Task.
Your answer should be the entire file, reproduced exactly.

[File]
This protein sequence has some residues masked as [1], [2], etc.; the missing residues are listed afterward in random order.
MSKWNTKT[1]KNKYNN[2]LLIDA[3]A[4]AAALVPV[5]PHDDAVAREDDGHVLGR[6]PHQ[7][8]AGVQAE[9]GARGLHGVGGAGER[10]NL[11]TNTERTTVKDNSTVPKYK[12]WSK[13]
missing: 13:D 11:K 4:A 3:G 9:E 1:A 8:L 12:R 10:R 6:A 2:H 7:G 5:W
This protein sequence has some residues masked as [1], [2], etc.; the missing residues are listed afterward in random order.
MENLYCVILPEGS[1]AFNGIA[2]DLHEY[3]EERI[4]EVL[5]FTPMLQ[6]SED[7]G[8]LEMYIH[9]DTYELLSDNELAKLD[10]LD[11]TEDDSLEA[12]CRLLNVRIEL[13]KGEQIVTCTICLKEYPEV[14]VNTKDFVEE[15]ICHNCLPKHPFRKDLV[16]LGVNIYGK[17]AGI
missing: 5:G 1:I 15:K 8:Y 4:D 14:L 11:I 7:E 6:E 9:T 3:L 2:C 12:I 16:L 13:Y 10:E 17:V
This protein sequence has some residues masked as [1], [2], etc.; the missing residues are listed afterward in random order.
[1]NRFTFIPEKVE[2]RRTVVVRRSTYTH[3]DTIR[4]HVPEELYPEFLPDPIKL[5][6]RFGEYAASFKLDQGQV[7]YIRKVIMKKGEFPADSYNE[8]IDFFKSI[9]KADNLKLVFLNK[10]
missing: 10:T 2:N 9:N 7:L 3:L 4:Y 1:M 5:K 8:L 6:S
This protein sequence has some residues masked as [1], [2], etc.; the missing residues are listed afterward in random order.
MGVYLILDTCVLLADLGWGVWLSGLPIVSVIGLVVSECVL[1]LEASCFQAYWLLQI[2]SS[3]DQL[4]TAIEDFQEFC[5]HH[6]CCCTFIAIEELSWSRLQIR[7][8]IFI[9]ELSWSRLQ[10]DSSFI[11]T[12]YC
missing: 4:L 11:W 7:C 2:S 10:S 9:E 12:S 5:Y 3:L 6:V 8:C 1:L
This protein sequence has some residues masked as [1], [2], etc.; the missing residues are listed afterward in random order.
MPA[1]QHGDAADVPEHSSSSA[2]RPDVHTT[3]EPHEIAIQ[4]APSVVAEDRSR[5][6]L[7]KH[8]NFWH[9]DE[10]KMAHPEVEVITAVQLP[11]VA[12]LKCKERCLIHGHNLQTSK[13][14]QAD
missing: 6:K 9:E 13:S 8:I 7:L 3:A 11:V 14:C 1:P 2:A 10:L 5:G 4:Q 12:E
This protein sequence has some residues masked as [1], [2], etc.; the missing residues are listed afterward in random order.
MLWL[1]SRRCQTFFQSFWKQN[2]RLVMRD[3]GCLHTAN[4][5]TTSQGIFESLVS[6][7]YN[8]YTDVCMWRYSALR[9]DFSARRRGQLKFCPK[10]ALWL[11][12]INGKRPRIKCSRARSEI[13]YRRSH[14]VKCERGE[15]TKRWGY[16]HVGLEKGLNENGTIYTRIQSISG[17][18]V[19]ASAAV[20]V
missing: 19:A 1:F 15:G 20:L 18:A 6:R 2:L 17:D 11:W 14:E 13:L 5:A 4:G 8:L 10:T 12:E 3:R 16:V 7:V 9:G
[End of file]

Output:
This protein sequence has some residues masked as [1], [2], etc.; the missing residues are listed afterward in random order.
MSKWNTKT[1]KNKYNN[2]LLIDA[3]A[4]AAALVPV[5]PHDDAVAREDDGHVLGR[6]PHQ[7][8]AGVQAE[9]GARGLHGVGGAGER[10]NL[11]TNTERTTVKDNSTVPKYK[12]WSK[13]
missing: 13:D 11:K 4:A 3:G 9:E 1:A 8:L 12:R 10:R 6:A 2:H 7:G 5:W
This protein sequence has some residues masked as [1], [2], etc.; the missing residues are listed afterward in random order.
MENLYCVILPEGS[1]AFNGIA[2]DLHEY[3]EERI[4]EVL[5]FTPMLQ[6]SED[7]G[8]LEMYIH[9]DTYELLSDNELAKLD[10]LD[11]TEDDSLEA[12]CRLLNVRIEL[13]KGEQIVTCTICLKEYPEV[14]VNTKDFVEE[15]ICHNCLPKHPFRKDLV[16]LGVNIYGK[17]AGI
missing: 5:G 1:I 15:K 8:Y 4:D 14:L 11:I 7:E 6:E 9:T 3:L 2:C 12:I 16:L 13:Y 10:E 17:V
This protein sequence has some residues masked as [1], [2], etc.; the missing residues are listed afterward in random order.
[1]NRFTFIPEKVE[2]RRTVVVRRSTYTH[3]DTIR[4]HVPEELYPEFLPDPIKL[5][6]RFGEYAASFKLDQGQV[7]YIRKVIMKKGEFPADSYNE[8]IDFFKSI[9]KADNLKLVFLNK[10]
missing: 10:T 2:N 9:N 7:L 3:L 4:Y 1:M 5:K 8:L 6:S
This protein sequence has some residues masked as [1], [2], etc.; the missing residues are listed afterward in random order.
MGVYLILDTCVLLADLGWGVWLSGLPIVSVIGLVVSECVL[1]LEASCFQAYWLLQI[2]SS[3]DQL[4]TAIEDFQEFC[5]HH[6]CCCTFIAIEELSWSRLQIR[7][8]IFI[9]ELSWSRLQ[10]DSSFI[11]T[12]YC
missing: 4:L 11:W 7:C 2:S 10:S 9:E 12:S 5:Y 3:L 6:V 8:C 1:L
This protein sequence has some residues masked as [1], [2], etc.; the missing residues are listed afterward in random order.
MPA[1]QHGDAADVPEHSSSSA[2]RPDVHTT[3]EPHEIAIQ[4]APSVVAEDRSR[5][6]L[7]KH[8]NFWH[9]DE[10]KMAHPEVEVITAVQLP[11]VA[12]LKCKERCLIHGHNLQTSK[13][14]QAD
missing: 6:K 9:E 13:S 8:I 7:L 3:A 11:V 14:C 1:P 2:A 10:L 5:G 4:Q 12:E
This protein sequence has some residues masked as [1], [2], etc.; the missing residues are listed afterward in random order.
MLWL[1]SRRCQTFFQSFWKQN[2]RLVMRD[3]GCLHTAN[4][5]TTSQGIFESLVS[6][7]YN[8]YTDVCMWRYSALR[9]DFSARRRGQLKFCPK[10]ALWL[11][12]INGKRPRIKCSRARSEI[13]YRRSH[14]VKCERGE[15]TKRWGY[16]HVGLEKGLNENGTIYTRIQSISG[17][18]V[19]ASAAV[20]V
missing: 19:A 1:F 15:G 20:L 18:A 6:R 2:L 17:D 11:W 14:E 13:L 5:A 4:G 8:L 10:T 12:E 3:R 16:V 7:V 9:G